Sunday, March 31, 2013
Inspiration: Katelyn Norman, Tennessee Teen Dying From Cancer, Gets Amazing Dream Prom From Her Community
Disco balls hung from the ceiling, balloons and other decorations covered the room and teens in suits and dresses milled about. There was a blue cake with the night's theme, "Katie in the sky with diamonds" iced in white.
At the center of it all was crown-wearing Katelyn Norman, 14, who was presented with a "Prom Queen" sash from her white suit-wearing date.
It would be just like every other prom except that this one took place in a hospital room and the prom queen wore an oxygen mask as she lay in a bed.
For one magical night, Katelyn's hospital room was transformed into the bucket list prom she had wished for, even if it wasn't the prom that was going on in another part of town.
Katelyn is dying from osteosarcoma, an aggressive bone cancer. After fighting the cancer for two years, she was told last week that it has spread and there's not much more doctors can do. She was sent home to spend her last days.
She made a bucket list that included a prom, a last slow dance, learning to drive a car, seeing Italy and a day with each sibling.
A fundraising page to help pay for Katelyn's wish list has produced an outpouring of affection and generosity towards the teen. The page has raised more than $62,000 since Tuesday morning.
Katelyn's prom was planned for Tuesday night in LaFollette, Tenn., but during the day Katelyn was having difficulty breathing and had to be taken to the hospital. Doctors told her she couldn't go to her special prom, but she didn't want that to stop others for going.
"Katelyn wanted the prom to go on. That's her. That's Katie bug," Sharon Shepherd told ABCNews.com today.
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A Texas man who received the first full face transplant in the country at Brigham and Women’s Hospital was married Saturday in the church where he was injured, a hospital spokeswoman said.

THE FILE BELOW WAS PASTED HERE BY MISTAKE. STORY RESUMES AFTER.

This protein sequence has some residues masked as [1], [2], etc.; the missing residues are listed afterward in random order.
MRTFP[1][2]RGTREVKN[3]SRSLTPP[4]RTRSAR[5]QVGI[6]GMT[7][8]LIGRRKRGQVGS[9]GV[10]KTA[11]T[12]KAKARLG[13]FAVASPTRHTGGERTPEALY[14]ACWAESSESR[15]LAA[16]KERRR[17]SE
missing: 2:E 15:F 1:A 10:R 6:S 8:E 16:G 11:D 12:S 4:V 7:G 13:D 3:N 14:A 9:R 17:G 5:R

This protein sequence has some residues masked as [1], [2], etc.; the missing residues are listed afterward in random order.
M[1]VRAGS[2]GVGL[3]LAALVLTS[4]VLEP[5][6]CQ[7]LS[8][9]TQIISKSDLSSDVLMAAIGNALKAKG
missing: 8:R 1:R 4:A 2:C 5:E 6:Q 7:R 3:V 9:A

Dallas Wiens, 27, married Jamie Nash, a woman he met in a support group for burn victims, The Associated Press reported.
Wiens’ grandfather, Del Peterson, planned to read a toast at the reception from Dr. Bohdan Pomahac, the surgeon who led his operation, hospital spokeswoman Erin McDonough said.
A 2008 accident left Wiens without facial features, save for part of his chin. He was standing in a cherry picker, painting the second floor of Ridglea Baptist Church in Fort Worth, when the picker touched a high voltage power line.
Doctors in Texas removed the nerves, muscles, and tissue in his face, covering the area with skin and muscles from his back. Wiens was blind and without lips, a nose, or teeth.
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Carl Mays, speaker and author in his own words.
My wife Jean really likes to read or view “good news stories,” and quite frequently shares them with me – like she did this morning.
Jean told about how a golfer in Florida saw a pelican on the course and noticed a fish hook embedded in the bird. So, with some difficulty, the golfer removed the hook and set the bird free to go its way. However, the pelican’s “way” turned out to be that of following the golfer who removed the hook and decreased the pain.
Jean saw the story on television, which showed the pelican following the golfer around – and even riding with him in a golf cart. This was one appreciative bird!